The life of Cutter Chee, a typical seventies Hindi film don, comes alive

The Drama School Mumbai travelled south recently to present The Curious Climb of Cutter Chee in the city. The tongue-twister of an eponymous epithet refers to the titular character of Cutter Chee - at one point in the production hilariously referred to as Shri Cutter Chee ji - a typical seventies Hindi film don. A reinterpretation of Bertolt Brecht’s The Resistible Rise of Arturo Ui, the play proceeds to successfully incorporate a number of Brechtian ideologies from social consciousness to the predominance of method over suspense.

With a bang and guns blazing, Chee and his partner in crime, Roma, make a dramatic cops-and-robbers style entrance. Decked out in a shiny red suit, bell bottoms et al, Chee’s costumes made an impression only rivalled by Roma’s voice in later songs. And songs there were in abundance; a couple beautifully rendered and a couple forgettable. For the most part though, the cast, which also doubled as the crew, provided the tempo by also functioning as a Grecian chorus for certain parts of the play. In particular, the initial exposition, which profiled the characters and set the stage for the events in the play, was artfully executed.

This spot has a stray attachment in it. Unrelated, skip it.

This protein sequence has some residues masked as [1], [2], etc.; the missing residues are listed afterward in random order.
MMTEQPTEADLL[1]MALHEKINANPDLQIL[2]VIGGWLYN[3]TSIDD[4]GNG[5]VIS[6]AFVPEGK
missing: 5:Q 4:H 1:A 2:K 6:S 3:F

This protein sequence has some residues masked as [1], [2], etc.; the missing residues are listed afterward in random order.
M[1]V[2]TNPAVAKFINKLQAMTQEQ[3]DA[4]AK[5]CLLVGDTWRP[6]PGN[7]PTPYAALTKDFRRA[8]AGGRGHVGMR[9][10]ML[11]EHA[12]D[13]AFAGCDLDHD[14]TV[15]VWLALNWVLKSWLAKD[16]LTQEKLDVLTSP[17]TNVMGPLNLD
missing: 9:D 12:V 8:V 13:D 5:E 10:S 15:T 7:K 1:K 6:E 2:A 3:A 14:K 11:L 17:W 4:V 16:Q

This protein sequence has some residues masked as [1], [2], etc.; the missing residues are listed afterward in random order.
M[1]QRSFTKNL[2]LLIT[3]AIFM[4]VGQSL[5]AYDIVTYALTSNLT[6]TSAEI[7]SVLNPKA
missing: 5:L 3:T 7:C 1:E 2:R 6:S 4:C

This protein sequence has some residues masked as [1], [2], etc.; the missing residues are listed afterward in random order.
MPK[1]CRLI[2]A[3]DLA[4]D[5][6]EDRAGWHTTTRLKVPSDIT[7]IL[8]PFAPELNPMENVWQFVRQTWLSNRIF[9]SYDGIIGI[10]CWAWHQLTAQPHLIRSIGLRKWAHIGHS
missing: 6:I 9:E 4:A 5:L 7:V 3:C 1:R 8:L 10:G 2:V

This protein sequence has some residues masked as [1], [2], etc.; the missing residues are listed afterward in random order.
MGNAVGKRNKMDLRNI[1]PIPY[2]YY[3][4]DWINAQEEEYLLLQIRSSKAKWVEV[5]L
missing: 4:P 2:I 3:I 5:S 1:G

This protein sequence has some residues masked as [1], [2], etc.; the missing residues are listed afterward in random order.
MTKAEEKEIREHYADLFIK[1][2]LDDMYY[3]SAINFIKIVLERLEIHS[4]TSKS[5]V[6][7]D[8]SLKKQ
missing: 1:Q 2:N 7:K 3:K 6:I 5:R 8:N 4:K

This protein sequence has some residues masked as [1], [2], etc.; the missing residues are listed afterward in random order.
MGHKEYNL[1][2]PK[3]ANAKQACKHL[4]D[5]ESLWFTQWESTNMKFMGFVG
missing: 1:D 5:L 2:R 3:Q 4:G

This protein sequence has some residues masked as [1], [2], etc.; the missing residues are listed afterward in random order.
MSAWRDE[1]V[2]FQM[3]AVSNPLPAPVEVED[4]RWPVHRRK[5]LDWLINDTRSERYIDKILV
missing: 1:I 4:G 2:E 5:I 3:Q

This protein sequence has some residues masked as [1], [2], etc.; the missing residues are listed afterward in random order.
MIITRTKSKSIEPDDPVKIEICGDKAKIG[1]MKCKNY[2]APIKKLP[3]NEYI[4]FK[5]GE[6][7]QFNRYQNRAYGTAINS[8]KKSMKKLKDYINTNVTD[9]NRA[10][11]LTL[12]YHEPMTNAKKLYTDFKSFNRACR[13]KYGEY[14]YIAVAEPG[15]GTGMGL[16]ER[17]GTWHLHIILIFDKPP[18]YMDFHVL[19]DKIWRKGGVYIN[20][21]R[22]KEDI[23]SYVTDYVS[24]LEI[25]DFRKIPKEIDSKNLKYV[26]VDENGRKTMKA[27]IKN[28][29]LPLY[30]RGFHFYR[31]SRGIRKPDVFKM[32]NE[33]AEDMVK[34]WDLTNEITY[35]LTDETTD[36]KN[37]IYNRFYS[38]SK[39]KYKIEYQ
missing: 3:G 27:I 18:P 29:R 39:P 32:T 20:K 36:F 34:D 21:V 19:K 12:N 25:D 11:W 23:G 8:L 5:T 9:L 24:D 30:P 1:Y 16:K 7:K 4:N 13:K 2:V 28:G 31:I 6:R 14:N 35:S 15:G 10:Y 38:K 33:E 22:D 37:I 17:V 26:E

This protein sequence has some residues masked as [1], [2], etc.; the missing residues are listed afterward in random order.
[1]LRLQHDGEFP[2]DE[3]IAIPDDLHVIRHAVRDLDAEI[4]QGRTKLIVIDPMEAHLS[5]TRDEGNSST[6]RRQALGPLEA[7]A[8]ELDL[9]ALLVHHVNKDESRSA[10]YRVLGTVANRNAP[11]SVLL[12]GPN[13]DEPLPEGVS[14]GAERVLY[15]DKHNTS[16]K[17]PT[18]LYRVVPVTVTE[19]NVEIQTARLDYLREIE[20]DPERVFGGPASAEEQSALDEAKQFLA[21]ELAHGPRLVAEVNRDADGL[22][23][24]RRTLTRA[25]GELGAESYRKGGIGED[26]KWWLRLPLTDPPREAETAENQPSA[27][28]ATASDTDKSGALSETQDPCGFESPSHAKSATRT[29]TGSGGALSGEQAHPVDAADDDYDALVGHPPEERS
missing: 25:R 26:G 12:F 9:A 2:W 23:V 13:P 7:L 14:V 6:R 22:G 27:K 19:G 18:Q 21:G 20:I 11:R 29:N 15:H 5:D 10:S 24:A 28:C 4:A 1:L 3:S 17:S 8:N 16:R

Shifting fluidly between multiple characters, the cast, save for a couple of slips, remained on top of their game. And with dialogue in English that incorporated Hindi and Tamil as well, that was quite a task. Roma’s Tamil tirade is noteworthy for the vocal prowess that bore resemblance to Shankar Mahadevan’s Breathless. Cutter Chee, however, broke free of the pack by a mile. From a bumbling small-time crook to a powerful mafia head, he was effervescent in his performance. Watch out for the especially hilarious scene where he attempts to learn the Queen’s English with dialogue from Julius Caesar.

But along with memorable scenes such as the opening act, the lampooning of the ma-son camaraderie and the slow motion crime spree, some scenes fell short of production values overall and betrayed a less then reverential following of the tenets of Brecht’s drama.

The Drama School combines an early 20th century style of drama with four-decade-old Hindi crime capers.For the most part, it manages to make the story of one man’s rise, originally imagined as an allegory to Adolf Hitler, relatable and watchable. What it excels in is in making individual scenes stick, something that is quintessentially Brechtian.